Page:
Here are some details about the virus:

  • People who have MERS will develop severe acute lower respiratory illness within 14 days after traveling from countries in or near the Arabian Peninsula.
  • Although similar, MERS-CoV is not the same coronavirus that caused severe acute respiratory syndrome (SARS) in 2003. However, like the SARS virus, MERS-CoV is most similar to coronaviruses found in bats. CDC is still learning about MERS.
  • The first known cases of MERS-CoV occurred in Jordan in April 2012.
  • The virus is associated with respiratory illness and high death rates, although mild and asymptomatic infections have been reported too.
  • All reported cases to date have been linked to six countries in the Arabian Peninsula: Saudi Arabia, Qatar, Jordan, the United Arab Emirates (UAE), Oman, and Kuwait. Cases in the United Kingdom, France, Italy, Greece, Tunisia, Egypt, and Malaysia have also been reported in persons who traveled from the Arabian Peninsula.
  • There have been a small number of cases in persons who were in close contact with infected travelers.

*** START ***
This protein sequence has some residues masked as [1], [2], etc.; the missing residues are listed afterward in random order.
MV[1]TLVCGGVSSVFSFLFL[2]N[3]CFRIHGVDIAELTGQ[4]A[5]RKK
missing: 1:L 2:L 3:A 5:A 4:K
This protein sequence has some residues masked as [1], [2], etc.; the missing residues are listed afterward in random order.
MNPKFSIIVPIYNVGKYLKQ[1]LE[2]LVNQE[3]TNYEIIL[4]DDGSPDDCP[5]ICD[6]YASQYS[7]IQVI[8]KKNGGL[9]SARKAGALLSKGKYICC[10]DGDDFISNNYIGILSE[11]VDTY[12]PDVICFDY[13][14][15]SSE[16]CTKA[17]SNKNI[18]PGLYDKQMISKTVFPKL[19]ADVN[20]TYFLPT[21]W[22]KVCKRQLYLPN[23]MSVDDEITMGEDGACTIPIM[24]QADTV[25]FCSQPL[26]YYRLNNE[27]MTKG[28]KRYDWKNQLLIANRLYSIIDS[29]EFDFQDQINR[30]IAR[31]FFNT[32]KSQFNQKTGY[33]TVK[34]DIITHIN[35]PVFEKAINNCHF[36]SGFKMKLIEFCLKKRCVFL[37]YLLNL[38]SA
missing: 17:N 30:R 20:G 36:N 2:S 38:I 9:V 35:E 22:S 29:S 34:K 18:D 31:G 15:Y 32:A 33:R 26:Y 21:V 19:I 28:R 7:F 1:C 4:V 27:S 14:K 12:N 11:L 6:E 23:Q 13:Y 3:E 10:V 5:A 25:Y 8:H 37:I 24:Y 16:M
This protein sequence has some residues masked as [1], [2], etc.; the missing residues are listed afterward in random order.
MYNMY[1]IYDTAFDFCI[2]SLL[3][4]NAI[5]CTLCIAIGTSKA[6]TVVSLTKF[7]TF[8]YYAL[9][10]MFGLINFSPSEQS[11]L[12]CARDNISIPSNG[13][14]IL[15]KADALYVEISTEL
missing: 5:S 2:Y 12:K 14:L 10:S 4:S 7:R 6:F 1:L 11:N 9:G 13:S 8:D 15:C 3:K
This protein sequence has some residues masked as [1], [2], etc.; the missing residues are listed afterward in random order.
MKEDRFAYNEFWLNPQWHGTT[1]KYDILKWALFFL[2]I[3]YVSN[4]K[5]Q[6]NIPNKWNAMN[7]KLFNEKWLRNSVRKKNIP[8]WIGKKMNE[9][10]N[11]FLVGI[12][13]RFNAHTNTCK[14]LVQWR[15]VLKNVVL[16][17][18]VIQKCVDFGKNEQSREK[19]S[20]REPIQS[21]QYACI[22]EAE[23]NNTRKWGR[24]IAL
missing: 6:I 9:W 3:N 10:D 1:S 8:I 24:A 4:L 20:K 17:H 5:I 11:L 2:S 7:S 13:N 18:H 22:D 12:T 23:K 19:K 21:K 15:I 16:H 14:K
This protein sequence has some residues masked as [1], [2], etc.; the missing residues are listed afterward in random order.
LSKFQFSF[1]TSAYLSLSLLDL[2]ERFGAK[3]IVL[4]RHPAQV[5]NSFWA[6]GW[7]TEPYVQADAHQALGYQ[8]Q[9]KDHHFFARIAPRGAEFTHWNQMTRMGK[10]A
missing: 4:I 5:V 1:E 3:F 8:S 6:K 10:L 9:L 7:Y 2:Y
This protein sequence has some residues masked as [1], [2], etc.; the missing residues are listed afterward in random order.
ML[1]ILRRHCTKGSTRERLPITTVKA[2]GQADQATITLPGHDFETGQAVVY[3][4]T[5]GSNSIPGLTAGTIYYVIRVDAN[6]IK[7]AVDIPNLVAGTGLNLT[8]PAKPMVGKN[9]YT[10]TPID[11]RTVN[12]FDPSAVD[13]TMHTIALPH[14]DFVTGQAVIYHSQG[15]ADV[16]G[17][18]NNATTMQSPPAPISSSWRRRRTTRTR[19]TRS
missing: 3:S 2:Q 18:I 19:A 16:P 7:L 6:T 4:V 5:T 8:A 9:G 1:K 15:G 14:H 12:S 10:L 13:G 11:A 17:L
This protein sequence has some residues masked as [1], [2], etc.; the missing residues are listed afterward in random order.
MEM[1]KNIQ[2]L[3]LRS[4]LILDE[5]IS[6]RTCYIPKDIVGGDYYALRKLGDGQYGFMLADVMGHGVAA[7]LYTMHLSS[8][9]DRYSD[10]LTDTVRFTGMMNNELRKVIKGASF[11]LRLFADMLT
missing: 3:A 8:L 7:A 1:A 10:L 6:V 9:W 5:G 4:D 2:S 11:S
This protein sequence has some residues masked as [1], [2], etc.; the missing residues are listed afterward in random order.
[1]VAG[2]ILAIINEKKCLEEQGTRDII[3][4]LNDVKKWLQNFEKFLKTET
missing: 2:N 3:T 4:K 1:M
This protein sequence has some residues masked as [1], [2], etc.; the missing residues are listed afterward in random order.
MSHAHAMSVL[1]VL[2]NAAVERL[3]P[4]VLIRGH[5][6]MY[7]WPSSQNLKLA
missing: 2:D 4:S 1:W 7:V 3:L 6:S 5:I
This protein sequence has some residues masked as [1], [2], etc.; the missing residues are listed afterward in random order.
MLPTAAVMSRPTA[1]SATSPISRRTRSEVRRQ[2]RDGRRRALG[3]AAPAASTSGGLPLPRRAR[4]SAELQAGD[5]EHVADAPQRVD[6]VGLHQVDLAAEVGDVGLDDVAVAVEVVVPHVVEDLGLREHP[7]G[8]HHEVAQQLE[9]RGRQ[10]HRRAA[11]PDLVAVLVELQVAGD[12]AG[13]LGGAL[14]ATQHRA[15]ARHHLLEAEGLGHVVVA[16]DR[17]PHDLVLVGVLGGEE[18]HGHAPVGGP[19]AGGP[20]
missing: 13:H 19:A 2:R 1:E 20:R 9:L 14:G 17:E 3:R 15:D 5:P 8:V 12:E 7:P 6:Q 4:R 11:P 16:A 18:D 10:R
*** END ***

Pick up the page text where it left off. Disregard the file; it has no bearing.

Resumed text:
• Since mid-March 2014, there has been an increase in cases reported from Saudi Arabia and UAE.
  • Public health investigations are ongoing to determine the reason for the increased cases.
  • No vaccine or specific treatment is currently available.
  • In some cases, the virus has spread from infected people to others through close contact. However, there is currently no evidence of sustained spread of MERS-CoV in community settings.

Countries where cases have been reported:

Countries in the Arabian Peninsula

  • Saudi Arabia
  • United Arab Emirates (UAE)
  • Qatar
  • Oman
  • Jordan
  • Kuwait

Countries with Travel-associated Cases

  • United Kingdom (UK)
  • France
  • Tunisia
  • Italy
  • Malaysia
  • United States of America (USA)

How to protect yourself:

  • Wash your hands with soap and water for 20 seconds. If soap and water are not available, use an alcohol-based hand sanitizer.
  • Cover your nose and mouth with a tissue when you cough or sneeze then throw the tissue in the trash.
  • Avoid touching your eyes, nose, and mouth with unwashed hands.